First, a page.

The Full Wiki

Michael Flanders: Wikis


Note: Many of our articles have direct quotes from sources you can cite, within the Wikipedia article! This article doesn't yet, but we're working on it! See more info or our list of citable articles.


From Wikipedia, the free encyclopedia

Michael Flanders
Born 1 March 1922(1922-03-01)
London, England
Died 14 April 1975 (aged 53)
Betws-y-Coed, Wales
Cause of death Intracranial berry aneurysm
Occupation Actor, broadcaster, writer and performer
Known for Flanders and Swann
Spouse(s) Claudia Cockburn
Children Stephanie Flanders
Laura Flanders

Michael Henry Flanders OBE, (1 March 1922 – 14 April 1975) was an English actor, broadcaster, and writer and performer of comic songs. He is best known to the general public for his partnership with Donald Swann performing as the double act Flanders and Swann.

Life and career

Michael Flanders was born in London on 1 March 1922. The son of an actor and a professional violinist, Flanders' ambition from an early age was to work in the theatre. He attended Westminster School (where he first met Donald Swann) and went on to read History at Christ Church, Oxford in 1940.

While at Oxford, Flanders started work as a professional actor, but then left Oxford to join the Royal Navy Volunteer Reserve. HMS Marne, the ship on which he was serving was torpedoed off the coast of Africa, west of Gibraltar in November 1942. Flanders survived the attack. Later he was promoted to Sub-Lieutenant but contracted poliomyelitis at sea, and spent the rest of his life from 1943 onwards in a wheelchair.

Unable to return to Christ Church to continue his studies, he found work as a radio broadcaster. A chance meeting with Swann in 1948 led to the start of their professional partnership. They began writing songs for West-End producer Laurier Lister, Swann writing the music and Flanders writing the words. Their songs were performed by artists such as Ian Wallace and Joyce Grenfell. They subsequently wrote two two-man revues, At The Drop Of A Hat and At The Drop of Another Hat, which they performed all over the world until their partnership ended in 1967.

Their more famous songs included "The Hippopotamus" ("Mud, mud, glorious mud") and "First and Second Law", in which they put to music the laws of thermodynamics. One of their most enduring numbers is the ever-so-mildly risqué "Have Some Madeira, M'Dear". Their songs celebrated transportation ("The Slow Train", "The Last Tram", "A Transport of Delight," the last-named a tribute to the London double-decker omnibus), animal life ("The Wart-Hog", "The Gnu", "The Elephant", and many others), common inconveniences in "The Gas-Man Cometh", "Motor Perpetuo" (about parking a car), "Song of Reproduction" (about hi-fidelity phonographs), and even classical music, with an irreverent "Guide to Britten" and a setting of lyrics by Flanders to the finale of Mozart's Horn Concerto No. 4 ("Ill Wind"). Some of his songs were also political commentary, such as "20 Tons Of TNT" and "The War Of 14-18".

Outside of his partnership with Swann, Flanders was a versatile librettist, actor and broadcaster. He wrote the words for comic operas such as Three's Company and Christmas Story, and a children's cantata Captain Noah and his Floating Zoo. He appeared on stage in The Soldier's Tale and Ten Years Hard, and in two films, Doctor in Distress (1963) and The Raging Moon (1971). He also made many appearances on radio and television, and received an OBE in 1964.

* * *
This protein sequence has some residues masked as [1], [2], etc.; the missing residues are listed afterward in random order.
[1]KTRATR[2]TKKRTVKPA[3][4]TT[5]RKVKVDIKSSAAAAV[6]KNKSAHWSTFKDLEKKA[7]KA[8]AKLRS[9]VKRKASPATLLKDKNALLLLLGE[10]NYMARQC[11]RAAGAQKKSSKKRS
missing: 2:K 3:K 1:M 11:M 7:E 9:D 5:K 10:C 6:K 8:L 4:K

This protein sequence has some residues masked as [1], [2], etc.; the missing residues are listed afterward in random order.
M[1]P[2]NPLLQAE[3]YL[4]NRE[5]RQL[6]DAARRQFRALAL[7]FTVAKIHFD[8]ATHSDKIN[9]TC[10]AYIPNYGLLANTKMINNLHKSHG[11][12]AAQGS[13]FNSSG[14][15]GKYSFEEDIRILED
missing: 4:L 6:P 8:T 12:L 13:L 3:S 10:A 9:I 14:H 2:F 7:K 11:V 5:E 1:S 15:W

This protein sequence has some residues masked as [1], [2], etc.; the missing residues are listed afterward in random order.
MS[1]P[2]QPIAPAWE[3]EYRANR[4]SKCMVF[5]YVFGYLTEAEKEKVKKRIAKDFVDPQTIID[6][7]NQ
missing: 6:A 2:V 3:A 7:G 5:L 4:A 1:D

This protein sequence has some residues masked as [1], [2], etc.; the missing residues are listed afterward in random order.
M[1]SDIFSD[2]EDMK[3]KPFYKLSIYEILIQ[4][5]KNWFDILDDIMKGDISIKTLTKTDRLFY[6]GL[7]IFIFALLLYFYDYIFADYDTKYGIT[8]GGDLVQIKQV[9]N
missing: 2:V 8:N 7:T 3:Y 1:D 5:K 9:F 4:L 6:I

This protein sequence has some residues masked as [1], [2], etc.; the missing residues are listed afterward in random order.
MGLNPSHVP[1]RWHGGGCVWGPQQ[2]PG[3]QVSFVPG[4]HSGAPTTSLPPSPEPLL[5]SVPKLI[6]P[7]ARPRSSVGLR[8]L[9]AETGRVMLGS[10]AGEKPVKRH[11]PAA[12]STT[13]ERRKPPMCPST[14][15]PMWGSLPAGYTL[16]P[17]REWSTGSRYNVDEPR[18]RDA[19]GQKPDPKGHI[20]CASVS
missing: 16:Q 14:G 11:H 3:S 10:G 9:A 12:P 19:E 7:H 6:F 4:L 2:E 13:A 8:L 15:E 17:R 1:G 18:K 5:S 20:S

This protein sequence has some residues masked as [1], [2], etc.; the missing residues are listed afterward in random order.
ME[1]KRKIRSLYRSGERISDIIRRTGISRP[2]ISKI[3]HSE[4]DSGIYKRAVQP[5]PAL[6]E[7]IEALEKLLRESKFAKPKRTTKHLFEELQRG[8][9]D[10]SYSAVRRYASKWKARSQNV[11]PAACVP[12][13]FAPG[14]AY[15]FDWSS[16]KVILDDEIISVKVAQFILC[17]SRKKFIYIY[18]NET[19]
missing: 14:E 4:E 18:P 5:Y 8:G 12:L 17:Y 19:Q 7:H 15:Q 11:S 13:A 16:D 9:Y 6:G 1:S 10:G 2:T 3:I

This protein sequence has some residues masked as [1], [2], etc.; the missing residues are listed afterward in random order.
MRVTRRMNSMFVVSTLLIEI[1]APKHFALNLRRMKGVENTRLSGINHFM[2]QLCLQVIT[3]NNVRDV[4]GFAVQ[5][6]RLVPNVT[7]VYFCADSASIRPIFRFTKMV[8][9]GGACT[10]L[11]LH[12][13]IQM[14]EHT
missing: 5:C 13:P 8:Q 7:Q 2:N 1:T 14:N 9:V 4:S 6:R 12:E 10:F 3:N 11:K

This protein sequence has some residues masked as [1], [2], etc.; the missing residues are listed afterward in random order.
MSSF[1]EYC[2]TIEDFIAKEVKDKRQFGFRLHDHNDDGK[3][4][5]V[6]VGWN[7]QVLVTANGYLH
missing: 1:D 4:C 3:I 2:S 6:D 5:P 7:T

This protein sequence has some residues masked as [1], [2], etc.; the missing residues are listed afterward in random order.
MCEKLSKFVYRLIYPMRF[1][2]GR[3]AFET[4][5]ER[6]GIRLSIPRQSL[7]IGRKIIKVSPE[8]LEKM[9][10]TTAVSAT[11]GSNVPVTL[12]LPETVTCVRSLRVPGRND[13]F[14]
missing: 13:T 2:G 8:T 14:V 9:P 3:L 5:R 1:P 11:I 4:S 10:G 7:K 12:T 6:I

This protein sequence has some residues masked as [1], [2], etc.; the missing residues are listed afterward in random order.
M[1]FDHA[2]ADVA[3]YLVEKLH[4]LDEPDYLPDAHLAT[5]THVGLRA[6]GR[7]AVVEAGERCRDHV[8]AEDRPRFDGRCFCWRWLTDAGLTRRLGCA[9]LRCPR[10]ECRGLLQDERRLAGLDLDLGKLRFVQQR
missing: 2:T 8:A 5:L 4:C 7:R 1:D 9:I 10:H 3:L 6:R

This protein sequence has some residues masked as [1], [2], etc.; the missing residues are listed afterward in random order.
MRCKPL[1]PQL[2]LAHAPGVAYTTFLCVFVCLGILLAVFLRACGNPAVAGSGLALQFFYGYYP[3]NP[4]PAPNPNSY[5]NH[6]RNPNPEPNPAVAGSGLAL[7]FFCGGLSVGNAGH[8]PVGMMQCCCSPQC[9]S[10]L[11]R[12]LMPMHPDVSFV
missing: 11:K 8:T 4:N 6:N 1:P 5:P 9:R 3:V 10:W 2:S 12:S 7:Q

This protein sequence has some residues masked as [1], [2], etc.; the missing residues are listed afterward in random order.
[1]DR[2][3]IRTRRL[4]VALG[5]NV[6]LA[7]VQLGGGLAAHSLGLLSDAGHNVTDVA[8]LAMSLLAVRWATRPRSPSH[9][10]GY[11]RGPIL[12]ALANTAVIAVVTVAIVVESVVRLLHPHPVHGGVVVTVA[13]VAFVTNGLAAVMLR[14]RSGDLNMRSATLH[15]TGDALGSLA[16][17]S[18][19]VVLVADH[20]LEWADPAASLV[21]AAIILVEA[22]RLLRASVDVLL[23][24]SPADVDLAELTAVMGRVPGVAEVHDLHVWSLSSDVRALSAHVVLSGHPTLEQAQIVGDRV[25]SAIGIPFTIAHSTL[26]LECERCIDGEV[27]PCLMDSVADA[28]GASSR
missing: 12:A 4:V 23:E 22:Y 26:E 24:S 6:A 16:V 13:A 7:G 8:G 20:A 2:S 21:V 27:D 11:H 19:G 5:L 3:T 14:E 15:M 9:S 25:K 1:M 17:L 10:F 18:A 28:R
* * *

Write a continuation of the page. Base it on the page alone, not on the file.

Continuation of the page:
His narration for Prokofiev's Peter and the Wolf remained a staple of EMI's classical output for many years. Within the last few months of his life he also provided English-language narration and voicework for the French export children's animation Barbapapa.

Flanders died suddenly of a ruptured intracranial berry aneurysm on 14 April 1975 while on holiday at Betws-y-Coed, Wales. He was survived by his wife Claudia Cockburn (daughter of journalist Claud Cockburn and his first wife Hope Hale Davis), and their daughters Laura and Stephanie.

Flanders' ashes are scattered on the peaceful, timeless grounds of Chiswick House in west-central London, a place where he very often liked to sit in the afternoon during the final years of his life.

On 30 June 2007, a documentary about Flanders and his work, presented by his daughter Stephanie, aired on BBC Radio 4's The Archive Hour, called Flanders on Flanders.[1]


  1. ^ Flanders, Stephanie (2007-06-29). "Re-discovering my father". BBC. Retrieved 26 November 2007.  

External links



Up to date as of January 14, 2010

From Wikiquote

Michael Flanders (1 March 192214 April 1975) was an English actor, broadcaster, and writer and performer of comic songs. The music of his songs was usually written by Donald Swann, who also performed with him.


  • Pity the poor old rhino with
    A bodger on its bonce.
    • The Rhinoceros
  • The bottle-nosed whale is a furlong long,
    And likewise wise
    But headstrong strong
    • The Whale
  • Away on the hilltop sat combing her hair
    His fair Hippopotamine maid.
    The Hippopotamus was no ignoramus
    And sang her this sweet serenade:

    Mud! Mud! Glorious mud!
    Nothing quite like it for cooling the blood.
    So, follow me, follow, down to the hollow,
    And there let us wallow in glorious mud.
    • The Hippopotamus Song

External links

Wikipedia has an article about:


Got something to say? Make a comment.
Your name
Your email address